In 2005, under massive public pressure, the G8 promised to lift millions out of poverty. They promised to double aid to developing countries, to cancel the crippling debts owed by some of the poorest nations, and to give all people access to HIV prevention, care, treatment and support.
Since then, the G8 has delivered on some of its promises, and 21 of the world’s poorest countries have had their debts cancelled. As a result, their governments are able to invest in education and health, rather than repaying loans.
Since 2005, $4 billion in debt relief has enabled the Zambian government to introduce free health care in rural areas. So doctors like Martin Mwalukanga, from the Ngwerere Rural Health Centre, can now offer medical care to four million people who previously weren’t able to afford it.
In addition to improved healthcare, millions more children are receiving an education because of debt relief. The Tanzanian and Ugandan governments are among those to have abolished school fees, while teachers in Benin, Burkina Faso and Madagascar are now receiving more training.
But there is still a long way to go
The G8 have not delivered on all they promised. Despite committing to extra $50 billion a year, the G8 leaders are falling short. This year, aid levels fell in countries like Italy, France, Japan and the UK. The global fund for education remains massively under-funded, as does the global fund to fight HIV and AIDS, tuberculosis and malaria.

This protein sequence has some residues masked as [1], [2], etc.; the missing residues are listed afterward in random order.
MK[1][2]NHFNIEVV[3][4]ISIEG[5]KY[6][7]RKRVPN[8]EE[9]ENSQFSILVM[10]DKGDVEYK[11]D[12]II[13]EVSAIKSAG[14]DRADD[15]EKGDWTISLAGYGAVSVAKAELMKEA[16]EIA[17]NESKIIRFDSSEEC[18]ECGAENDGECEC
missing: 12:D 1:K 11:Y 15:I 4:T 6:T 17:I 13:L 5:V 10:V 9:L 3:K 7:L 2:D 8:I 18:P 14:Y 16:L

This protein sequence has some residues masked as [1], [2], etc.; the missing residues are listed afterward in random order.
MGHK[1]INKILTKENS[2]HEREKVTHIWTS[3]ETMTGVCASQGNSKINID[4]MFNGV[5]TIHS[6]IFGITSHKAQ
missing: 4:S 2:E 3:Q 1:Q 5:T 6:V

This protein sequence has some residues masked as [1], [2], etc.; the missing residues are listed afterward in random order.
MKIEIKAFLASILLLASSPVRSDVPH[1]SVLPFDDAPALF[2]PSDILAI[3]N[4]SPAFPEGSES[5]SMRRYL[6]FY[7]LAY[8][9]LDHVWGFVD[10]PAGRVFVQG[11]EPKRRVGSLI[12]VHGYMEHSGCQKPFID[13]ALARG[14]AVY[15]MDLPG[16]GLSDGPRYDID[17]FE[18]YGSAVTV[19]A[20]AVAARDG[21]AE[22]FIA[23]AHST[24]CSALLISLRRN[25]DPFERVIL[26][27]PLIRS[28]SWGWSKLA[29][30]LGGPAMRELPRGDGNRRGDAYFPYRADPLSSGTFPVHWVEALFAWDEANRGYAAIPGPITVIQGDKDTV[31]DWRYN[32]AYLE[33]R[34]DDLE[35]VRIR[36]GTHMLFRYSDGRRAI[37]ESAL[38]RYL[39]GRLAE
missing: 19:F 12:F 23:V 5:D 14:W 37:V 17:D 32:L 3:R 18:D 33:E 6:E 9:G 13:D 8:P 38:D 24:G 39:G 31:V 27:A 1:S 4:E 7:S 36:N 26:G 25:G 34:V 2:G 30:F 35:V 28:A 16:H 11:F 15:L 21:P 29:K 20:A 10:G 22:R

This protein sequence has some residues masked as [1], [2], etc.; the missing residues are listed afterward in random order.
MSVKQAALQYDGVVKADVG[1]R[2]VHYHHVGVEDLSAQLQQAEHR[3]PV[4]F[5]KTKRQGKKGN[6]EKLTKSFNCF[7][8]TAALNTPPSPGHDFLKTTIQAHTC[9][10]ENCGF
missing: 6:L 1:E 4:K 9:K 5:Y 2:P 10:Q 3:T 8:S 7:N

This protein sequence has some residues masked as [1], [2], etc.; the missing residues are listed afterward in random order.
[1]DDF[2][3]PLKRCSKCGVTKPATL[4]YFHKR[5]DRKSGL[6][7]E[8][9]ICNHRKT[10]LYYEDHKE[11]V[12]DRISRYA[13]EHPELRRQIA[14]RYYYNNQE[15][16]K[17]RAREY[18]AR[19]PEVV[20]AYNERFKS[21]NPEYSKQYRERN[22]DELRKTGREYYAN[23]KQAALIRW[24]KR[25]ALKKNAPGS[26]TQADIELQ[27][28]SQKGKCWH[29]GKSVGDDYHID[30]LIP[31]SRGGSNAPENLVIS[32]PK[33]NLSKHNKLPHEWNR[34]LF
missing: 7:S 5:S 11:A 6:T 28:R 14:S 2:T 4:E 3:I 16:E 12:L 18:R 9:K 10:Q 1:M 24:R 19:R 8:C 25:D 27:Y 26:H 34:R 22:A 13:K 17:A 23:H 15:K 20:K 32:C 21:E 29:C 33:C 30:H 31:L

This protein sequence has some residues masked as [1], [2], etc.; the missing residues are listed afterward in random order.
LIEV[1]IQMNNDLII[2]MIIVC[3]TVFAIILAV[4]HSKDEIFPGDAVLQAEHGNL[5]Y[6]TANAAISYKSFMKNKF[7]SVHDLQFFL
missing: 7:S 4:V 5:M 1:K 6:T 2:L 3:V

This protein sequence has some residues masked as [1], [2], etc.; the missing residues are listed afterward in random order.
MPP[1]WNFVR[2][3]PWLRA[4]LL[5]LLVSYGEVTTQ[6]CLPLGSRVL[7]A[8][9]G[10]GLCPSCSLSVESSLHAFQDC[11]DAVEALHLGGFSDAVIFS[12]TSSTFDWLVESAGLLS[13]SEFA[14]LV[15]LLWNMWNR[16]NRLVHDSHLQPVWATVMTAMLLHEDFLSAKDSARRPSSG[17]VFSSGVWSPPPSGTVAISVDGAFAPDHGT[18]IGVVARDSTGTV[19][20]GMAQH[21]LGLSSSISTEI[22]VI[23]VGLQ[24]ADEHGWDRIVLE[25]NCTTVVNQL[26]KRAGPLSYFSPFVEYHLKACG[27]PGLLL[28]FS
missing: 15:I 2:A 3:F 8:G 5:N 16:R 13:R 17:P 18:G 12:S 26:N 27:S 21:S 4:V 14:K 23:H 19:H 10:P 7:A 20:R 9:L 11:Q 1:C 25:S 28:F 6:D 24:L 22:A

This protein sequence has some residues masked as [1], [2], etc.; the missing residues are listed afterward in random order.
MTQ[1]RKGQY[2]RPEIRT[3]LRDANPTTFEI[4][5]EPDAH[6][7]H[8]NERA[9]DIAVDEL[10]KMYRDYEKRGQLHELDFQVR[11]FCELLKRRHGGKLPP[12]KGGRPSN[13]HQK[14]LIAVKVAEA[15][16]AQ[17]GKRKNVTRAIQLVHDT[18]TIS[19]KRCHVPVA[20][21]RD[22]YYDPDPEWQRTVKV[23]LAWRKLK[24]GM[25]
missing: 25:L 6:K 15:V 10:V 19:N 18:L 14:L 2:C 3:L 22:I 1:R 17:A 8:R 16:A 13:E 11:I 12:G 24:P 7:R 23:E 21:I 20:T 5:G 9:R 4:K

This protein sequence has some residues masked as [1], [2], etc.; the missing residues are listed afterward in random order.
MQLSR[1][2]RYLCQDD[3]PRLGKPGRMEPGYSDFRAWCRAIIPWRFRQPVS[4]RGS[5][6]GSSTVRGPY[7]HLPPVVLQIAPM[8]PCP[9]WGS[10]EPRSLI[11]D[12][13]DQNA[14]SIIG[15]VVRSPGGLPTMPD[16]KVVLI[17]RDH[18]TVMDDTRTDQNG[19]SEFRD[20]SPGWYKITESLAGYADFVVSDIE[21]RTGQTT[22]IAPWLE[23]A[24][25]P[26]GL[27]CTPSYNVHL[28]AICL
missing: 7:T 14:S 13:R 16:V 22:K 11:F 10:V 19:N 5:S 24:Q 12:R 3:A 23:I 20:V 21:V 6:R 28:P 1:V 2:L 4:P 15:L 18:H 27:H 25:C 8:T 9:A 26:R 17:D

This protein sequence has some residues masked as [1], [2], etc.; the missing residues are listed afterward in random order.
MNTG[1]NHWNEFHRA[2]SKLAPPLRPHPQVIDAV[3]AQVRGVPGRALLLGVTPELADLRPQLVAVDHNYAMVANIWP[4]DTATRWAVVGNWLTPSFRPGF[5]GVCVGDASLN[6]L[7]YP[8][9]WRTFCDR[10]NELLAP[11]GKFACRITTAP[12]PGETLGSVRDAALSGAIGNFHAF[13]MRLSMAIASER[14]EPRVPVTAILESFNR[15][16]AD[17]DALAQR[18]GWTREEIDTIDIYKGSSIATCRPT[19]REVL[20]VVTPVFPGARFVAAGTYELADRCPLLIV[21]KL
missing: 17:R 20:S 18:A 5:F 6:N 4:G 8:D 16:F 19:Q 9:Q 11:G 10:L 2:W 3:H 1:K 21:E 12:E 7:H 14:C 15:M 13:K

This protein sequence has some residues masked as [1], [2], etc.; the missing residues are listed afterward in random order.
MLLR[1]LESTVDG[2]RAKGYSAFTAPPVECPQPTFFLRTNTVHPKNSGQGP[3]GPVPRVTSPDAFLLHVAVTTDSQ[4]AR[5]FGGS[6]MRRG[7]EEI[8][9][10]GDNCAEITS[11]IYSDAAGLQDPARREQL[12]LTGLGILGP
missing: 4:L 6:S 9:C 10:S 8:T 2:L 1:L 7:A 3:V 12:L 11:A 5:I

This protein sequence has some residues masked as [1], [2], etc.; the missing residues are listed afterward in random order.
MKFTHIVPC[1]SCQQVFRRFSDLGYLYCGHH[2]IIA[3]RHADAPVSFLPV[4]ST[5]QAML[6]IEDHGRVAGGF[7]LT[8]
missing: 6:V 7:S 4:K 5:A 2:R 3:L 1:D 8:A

In addition to delivering more aid, rich countries need to give better aid and work together more to make sure this money is used as effectively as possible. It needs to pay for recruitment, training and decent wages for health workers and teachers. The world is missing 4.25 million health workers, one million of which are needed in Africa, and two million teachers.
The world needs more people like Martin Mwalukanga. People in developing countries are campaigning hard for health for all, but they also need rich countries to play their part so that all people can have good quality healthcare and education.
This year, the Japanese government has put healthcare on the G8 agenda. This is a massive opportunity for the G8 to make a real difference to the lives of the world’s poorest people. By 2010, four million lives could be saved every year if the G8 takes `Action Now! and fulfils its commitments. At the moment this remains a big if but you can help push them to act.
You changed lives in 2005. Take action now to demand that the G8 promises are kept – and change people’s lives again in 2008.